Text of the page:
Eric received an email notice that his company’s domain name is expiring. The email appeared to be an offer to renew his company domain name via a ‘Secure Online Payment’ for $64. He sensed a scam.
“I recalled renewing it just over a year ago for a 5-year term,” recalled Eric. “That’s why I thought this notice was odd. It said that my domain was expiring in a month and that’s what made me suspicious.”
This domain name service registration scam, also called “domain slamming”, targets small business owners who generally have only a vague notion about how domain names work and their renewal dates. Domain name registration is important because it is required for your website and email to function and to maintain your brand identity.
But there is a lucrative business if scammers can trick business users to transfer their domain names to their service or dupe them into subscribing to SEO (search engine optimization) services that they don’t need or want.
These scammers will first send you a spam email or physical letter stating that your domain is about to expire and will try to get you to click on the payment link or email an invoice. Below is a typical spam message from “Domain SEO Service” attempting to get the business owner to believe his domain is expiring and that the message is a renewal invoice. But when one reads the fine print in light gray at the end , it becomes apparent that they are actually selling SEO services.
How to Avoid Domain Name Scams
1. Know who your domain registrar is.
Usually you can find this information at https://whois.net. Just submit your domain name (e.g., mydomain.com) and WhoIs.net will return your registrar is. If you have an assistant or office manager, you will want to make sure they have this information. Popular domain name registrars in the United States include GoDaddy, Network Solutions, Register.com, 1&1, Tucows, enom and DreamHost.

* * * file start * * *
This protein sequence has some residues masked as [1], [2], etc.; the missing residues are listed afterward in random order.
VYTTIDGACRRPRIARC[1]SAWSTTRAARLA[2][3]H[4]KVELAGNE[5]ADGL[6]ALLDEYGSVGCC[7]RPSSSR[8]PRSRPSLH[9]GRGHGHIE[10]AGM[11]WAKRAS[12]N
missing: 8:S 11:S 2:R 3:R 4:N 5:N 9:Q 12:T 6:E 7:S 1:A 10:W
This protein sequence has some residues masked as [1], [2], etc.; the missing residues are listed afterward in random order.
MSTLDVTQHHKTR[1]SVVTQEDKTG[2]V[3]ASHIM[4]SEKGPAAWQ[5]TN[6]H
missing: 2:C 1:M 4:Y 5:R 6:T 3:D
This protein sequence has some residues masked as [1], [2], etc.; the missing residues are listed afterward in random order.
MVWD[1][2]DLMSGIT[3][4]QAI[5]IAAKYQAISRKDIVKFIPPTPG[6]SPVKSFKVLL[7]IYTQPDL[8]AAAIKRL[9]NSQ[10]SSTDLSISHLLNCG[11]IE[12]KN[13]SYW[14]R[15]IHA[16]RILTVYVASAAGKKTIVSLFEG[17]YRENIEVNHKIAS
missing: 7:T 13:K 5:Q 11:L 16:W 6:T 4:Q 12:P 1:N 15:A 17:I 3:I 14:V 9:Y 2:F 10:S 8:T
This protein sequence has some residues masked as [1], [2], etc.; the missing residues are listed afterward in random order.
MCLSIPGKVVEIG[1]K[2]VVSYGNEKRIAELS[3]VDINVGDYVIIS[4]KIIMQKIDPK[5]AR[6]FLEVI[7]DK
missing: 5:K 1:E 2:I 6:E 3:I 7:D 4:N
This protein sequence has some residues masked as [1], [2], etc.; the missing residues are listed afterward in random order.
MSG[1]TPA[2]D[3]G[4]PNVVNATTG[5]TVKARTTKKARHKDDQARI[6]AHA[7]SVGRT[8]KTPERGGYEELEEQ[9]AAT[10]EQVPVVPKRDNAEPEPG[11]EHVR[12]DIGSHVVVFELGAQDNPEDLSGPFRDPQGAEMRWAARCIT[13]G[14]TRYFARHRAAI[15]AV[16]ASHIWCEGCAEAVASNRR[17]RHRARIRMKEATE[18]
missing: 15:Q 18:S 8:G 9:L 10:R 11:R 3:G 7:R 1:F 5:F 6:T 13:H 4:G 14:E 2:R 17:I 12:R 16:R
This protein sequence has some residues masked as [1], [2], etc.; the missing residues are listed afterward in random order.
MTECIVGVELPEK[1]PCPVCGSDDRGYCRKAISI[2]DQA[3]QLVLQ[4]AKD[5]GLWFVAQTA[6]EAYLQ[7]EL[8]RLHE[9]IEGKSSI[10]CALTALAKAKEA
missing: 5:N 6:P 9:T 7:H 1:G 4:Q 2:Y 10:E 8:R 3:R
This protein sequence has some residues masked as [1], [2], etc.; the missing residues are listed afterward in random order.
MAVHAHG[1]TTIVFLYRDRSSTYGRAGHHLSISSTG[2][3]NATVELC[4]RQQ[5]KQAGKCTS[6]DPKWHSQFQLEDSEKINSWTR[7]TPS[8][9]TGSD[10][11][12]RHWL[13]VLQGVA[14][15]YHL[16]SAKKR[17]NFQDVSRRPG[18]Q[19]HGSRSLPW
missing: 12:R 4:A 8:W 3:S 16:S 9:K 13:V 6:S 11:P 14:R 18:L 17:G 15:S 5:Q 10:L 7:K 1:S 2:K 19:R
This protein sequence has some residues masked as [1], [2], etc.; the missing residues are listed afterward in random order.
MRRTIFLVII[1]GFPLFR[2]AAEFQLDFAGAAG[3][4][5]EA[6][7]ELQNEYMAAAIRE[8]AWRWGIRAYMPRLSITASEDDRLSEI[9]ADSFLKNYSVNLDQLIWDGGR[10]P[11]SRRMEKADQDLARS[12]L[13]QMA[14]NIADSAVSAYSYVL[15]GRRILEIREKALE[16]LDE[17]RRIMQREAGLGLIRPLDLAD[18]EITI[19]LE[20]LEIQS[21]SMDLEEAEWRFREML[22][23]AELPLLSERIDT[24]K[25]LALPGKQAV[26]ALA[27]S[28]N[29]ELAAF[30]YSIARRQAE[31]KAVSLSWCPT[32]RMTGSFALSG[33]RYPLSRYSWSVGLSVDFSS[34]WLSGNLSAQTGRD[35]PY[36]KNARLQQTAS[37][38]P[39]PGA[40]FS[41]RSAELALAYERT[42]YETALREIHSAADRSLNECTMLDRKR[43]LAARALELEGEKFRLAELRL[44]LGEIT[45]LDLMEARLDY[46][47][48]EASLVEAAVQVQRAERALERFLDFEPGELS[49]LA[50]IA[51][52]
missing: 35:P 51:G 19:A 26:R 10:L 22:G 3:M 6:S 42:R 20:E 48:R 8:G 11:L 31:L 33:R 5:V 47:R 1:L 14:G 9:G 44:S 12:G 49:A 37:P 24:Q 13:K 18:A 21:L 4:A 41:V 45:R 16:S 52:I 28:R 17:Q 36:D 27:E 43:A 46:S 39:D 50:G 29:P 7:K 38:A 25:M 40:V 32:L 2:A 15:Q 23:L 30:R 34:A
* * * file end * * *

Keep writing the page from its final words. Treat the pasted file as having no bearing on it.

2. Keep track of your domain name renewal date.
You can find this information as well at https://whois.net. A good tip is to create a recurring calendar appointment that will remind you a month before your domain expires and gives you time to renew it. Keep your assistant or office manager aware of the renewal date as well.
3. Lock Your Domain Name.
Most registrars have a free feature to lock your domain name account to prevent unauthorized domain name transfers or changes. You can enable this feature by going to your registrar account and setting the lock. You can also call your domain name registrar and they will be glad to help.
4. Never give anyone access to your registrar account.
If your domain name is locked to protect it against transfer, the scammer may try to get you to unlock it, approve domain transfer or give them the transfer authorization code. Never give them this information or allow them access to your account which would allow them to steal your domain.
5. Ask your IT service provider for help.
If you have any questions about your domain name registration, just ask your IT service provider. AXICOM keeps a record of domain name registration renewal dates as a courtesy to our customers and notifies them when their renewal period is approaching. You many want to ask your IT service provider if they would do the same.